Morton's neuroma: A swollen inflamed nerve in the ball of the foot, usually between the base of the second and third toes (known as the third intermetatarsal space), caused by chronic compression of a branch of the plantar nerve between the ends of the metatarsal bones. The disorder is especially common in women who wear high-heeled and/or narrow shoes.
Morton's neuroma causes a stinging sharp pain on the bottom of the foot that can radiate to the nearby toes. The pain may be increased by walking or when the ball of the foot is squeezed together; and the pain may be decreased with massaging. The diagnosis is made from the history of pain and examination elicits it. Magnetic resonance imaging (MRI) or ultrasound can confirm the diagnosis.
The symptoms can completely resolve with simple treatments: resting the foot, better fitting shoes with low or no heels and a wide toe box, a domed insert in the shoe to support the metatarsal arch, anti-inflammation medications, and ice packs. Rapid relief of symptoms can follow a local cortisone injection. For those with persistent symptoms, the swollen nerve tissue may be removed by surgery. This condition is named for the American surgeon Thomas George Morton (1835-1903), whose father was the dentist who discovered the anesthetic effect of ether.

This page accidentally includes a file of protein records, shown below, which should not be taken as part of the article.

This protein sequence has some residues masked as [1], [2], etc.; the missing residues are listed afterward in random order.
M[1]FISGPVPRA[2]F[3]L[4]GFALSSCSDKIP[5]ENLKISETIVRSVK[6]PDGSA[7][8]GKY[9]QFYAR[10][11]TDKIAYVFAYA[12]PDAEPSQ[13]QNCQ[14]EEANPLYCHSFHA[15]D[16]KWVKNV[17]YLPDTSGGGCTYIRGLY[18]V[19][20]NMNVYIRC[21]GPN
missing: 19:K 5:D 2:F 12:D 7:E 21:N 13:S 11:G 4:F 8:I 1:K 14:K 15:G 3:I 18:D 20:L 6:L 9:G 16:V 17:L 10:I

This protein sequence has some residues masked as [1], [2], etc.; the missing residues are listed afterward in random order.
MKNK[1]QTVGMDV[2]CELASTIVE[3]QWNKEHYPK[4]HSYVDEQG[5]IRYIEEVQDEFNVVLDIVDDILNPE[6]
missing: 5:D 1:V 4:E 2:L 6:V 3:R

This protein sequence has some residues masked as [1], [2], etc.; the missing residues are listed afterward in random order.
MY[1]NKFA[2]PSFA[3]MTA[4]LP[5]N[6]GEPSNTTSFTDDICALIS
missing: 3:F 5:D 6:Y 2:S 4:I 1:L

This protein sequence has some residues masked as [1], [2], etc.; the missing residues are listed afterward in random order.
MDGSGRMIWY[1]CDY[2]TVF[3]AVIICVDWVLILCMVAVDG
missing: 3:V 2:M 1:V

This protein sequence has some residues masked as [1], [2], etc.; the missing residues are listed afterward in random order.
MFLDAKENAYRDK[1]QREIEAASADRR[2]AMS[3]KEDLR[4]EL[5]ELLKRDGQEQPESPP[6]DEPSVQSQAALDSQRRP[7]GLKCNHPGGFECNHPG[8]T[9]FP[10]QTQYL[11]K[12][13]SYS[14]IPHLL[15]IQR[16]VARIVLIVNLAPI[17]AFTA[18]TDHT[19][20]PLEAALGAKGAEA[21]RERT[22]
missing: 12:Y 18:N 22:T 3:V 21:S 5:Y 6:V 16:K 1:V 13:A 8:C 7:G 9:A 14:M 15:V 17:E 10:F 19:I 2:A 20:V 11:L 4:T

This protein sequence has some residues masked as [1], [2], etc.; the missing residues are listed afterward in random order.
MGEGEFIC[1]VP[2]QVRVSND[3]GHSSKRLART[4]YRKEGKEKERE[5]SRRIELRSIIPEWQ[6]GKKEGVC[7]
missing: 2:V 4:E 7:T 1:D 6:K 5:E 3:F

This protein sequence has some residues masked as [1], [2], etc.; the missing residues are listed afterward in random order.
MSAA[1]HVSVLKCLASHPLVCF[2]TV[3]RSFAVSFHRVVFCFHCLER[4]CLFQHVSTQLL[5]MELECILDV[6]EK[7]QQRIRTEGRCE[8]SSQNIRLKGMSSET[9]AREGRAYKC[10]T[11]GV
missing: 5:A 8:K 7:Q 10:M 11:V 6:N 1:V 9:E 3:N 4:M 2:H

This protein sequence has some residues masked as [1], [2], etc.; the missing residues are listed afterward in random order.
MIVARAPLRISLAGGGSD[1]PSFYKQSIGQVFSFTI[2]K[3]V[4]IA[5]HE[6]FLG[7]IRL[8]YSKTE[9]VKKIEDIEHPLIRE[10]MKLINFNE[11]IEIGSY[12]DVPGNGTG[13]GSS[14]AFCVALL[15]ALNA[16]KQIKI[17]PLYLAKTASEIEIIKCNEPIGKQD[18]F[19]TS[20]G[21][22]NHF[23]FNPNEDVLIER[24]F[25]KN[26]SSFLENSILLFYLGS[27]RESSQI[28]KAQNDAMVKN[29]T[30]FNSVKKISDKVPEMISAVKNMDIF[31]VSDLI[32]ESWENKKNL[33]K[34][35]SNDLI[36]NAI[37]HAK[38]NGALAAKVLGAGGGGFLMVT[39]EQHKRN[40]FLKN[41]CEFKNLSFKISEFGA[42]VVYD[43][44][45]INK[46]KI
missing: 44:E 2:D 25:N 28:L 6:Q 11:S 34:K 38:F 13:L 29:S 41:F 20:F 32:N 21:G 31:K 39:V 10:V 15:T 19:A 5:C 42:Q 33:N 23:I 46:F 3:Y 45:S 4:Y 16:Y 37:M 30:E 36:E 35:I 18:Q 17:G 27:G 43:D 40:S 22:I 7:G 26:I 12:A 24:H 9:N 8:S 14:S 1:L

Also known as Morton disease, Morton metatarsalgia, Morton nerve entrapment, Morton's disease, Morton's neuroma, Morton's metatarsalgia, and Morton's nerve entrapment.
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